The pulse width of the illumination determines the maximum range the camera can handle. With a pulse width of e.g. 50 ns, the range is limited to

D_\mathrm{max} = \frac{1}{2} \cdot c \cdot t_0 = \frac{1}{2} \cdot 300\;000\;000\;\frac{\mathrm{m}}{\mathrm{s}} \cdot 0.000\;000\;05\;\mathrm{s} =\!\ 7.5\;\mathrm{m}

These short times show that the illumination unit is a critical part of the system. Only with some special LEDs or lasers is it possible to generate such short pulses.

The single pixel consists of a photo sensitive element (e.g. a photo diode). It converts the incoming light into a current. In analog timing imagers, connected to the photo diode are fast switches, which direct the current to one of two (or several) memory elements (e.g. a capacitor) that act as summation elements. In digital timing imagers, a time counter, running at several gigahertz, is connected to each photodetector pixel and stops counting when light is sensed.

In the diagram of an analog timer, the pixel uses two switches (G1 and G2) and two memory elements (S1 and S2). The switches are controlled by a pulse with the same length as the light pulse, where the control signal of switch G2 is delayed by exactly the pulse width. Depending on the delay, only part of the light pulse is sampled through G1 in S1, the other part is stored in S2. Depending on the distance, the ratio between S1 and S2 changes as depicted in the drawing.[14] Because only small amounts of light hit the sensor within 50 ns, not only one but several thousands pulses are sent out (repetition rate tR) and gathered, thus increasing the signal to noise ratio.

After the exposure, the pixel is read out and the following stages measure the signals S1 and S2. As the length of the light pulse is defined, the distance can be calculated with Medina's formula:

D = \frac{1}{2} \cdot c \cdot t_0 \cdot \frac {S2} {S1 + S2}

In the example, the signals have the following values: S1 = 0.66 und S2 = 0.33. The distance is therefore:

D = 7.5\;\mathrm{m} \cdot \frac {0.33} {0.33 + 0.66} = 2.5\;\mathrm{m}

In the presence of background light, the memory elements receive an additional part of the signal. This would disturb the distance measurement. To eliminate the background part of the signal, the whole measurement can be performed a second time with the illumination switched off. If the objects are further away than the distance range, the result is also wrong. Here, a second measurement with the control signals delayed by an additional pulse width helps to suppress such objects. Other systems work with a sinusoidally modulated light source instead of the pulse source.



In contrast to stereo vision or triangulation systems, the whole system is very compact: the illumination is placed just next to the lens, whereas the other systems need a certain minimum base line. In contrast to laser scanning systems, no mechanical moving parts are needed.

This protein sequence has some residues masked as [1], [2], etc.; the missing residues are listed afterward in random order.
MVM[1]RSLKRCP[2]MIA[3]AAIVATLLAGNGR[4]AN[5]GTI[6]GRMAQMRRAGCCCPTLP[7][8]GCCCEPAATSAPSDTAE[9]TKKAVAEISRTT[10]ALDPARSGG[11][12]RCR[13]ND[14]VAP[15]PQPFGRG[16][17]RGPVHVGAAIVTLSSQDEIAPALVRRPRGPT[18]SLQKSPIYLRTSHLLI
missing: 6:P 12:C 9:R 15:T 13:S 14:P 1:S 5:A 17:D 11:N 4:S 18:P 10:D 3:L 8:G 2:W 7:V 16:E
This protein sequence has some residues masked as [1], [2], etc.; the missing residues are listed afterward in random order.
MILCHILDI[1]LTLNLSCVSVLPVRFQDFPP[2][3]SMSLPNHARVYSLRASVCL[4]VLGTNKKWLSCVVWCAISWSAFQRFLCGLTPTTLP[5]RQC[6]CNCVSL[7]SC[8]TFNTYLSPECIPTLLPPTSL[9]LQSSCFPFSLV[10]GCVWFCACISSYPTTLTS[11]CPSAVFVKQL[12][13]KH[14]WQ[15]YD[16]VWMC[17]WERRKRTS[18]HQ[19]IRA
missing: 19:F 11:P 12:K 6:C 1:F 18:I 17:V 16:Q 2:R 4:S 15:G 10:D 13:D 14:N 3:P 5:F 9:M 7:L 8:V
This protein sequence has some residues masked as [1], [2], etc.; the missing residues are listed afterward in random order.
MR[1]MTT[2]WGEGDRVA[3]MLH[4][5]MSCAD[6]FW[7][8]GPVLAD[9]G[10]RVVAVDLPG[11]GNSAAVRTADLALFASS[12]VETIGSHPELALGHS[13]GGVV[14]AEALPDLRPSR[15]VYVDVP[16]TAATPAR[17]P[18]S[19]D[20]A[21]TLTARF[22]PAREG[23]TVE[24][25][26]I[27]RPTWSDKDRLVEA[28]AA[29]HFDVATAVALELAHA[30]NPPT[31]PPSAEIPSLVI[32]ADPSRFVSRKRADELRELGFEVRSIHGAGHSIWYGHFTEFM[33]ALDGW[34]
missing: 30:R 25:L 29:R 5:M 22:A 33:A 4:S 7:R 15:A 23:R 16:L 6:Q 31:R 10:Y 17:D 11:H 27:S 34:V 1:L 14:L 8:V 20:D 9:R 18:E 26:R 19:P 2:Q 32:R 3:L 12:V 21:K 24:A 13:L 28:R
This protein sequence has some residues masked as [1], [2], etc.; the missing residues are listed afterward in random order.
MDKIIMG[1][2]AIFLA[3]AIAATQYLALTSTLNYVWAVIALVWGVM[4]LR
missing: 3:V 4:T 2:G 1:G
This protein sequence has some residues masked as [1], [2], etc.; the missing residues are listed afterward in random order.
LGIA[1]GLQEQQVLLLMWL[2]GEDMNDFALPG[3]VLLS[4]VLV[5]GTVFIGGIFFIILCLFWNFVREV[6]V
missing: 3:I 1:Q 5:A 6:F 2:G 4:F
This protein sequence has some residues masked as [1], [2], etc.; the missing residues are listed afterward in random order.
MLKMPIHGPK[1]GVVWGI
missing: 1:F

Efficient distance algorithm

It is very easy to extract the distance information out of the output signals of the TOF sensor, therefore this task uses only a small amount of processing power, again in contrast to stereo vision, where complex correlation algorithms have to be implemented. After the distance data has been extracted, object detection, for example, is also easy to carry out because the algorithms are not disturbed by patterns on the object.


Time-of-flight cameras are able to measure the distances within a complete scene with one shot. As the cameras reach up to 100 frames per second, they are ideally suited to be used in real-time applications.


Background light

Although most of the background light coming from artificial lighting or the sun is suppressed, the pixel still has to provide a high dynamic range. The background light also generates electrons, which have to be stored. For example, the illumination units in today's TOF cameras can provide an illumination level of about 1 watt. The Sun has an illumination power of about 50 watts per square meter after the optical bandpass filter. Therefore, if the illuminated scene has a size of 1 square meter, the light from the sun is 50 times stronger than the modulated signal.


If several time-of-flight cameras are running at the same time, the cameras may disturb each others' measurements. There exist several possibilities for dealing with this problem:

  • Time multiplexing: A control system starts the measurement of the individual cameras consecutively, so that only one illumination unit is active at a time.
  • Different modulation frequencies: If the cameras modulate their light with different modulation frequencies, their light is collected in the other systems only as background illumination but does not disturb the distance measurement.

Multiple reflections

In contrast to laser scanning systems, where only a single point is illuminated at once, the time-of-flight cameras illuminate a whole scene. Due to multiple reflections, the light may reach the objects along several paths and therefore, the measured distance may be greater than the true distance.


Range image of a human face captured with a time-of-flight camera

Automotive applications

Time-of-flight cameras are also used in assistance and safety functions for advanced automotive applications such as active pedestrian safety, precrash detection and indoor applications like out-of-position (OOP) detection.[15][16] [17]

Human-machine interfaces / gaming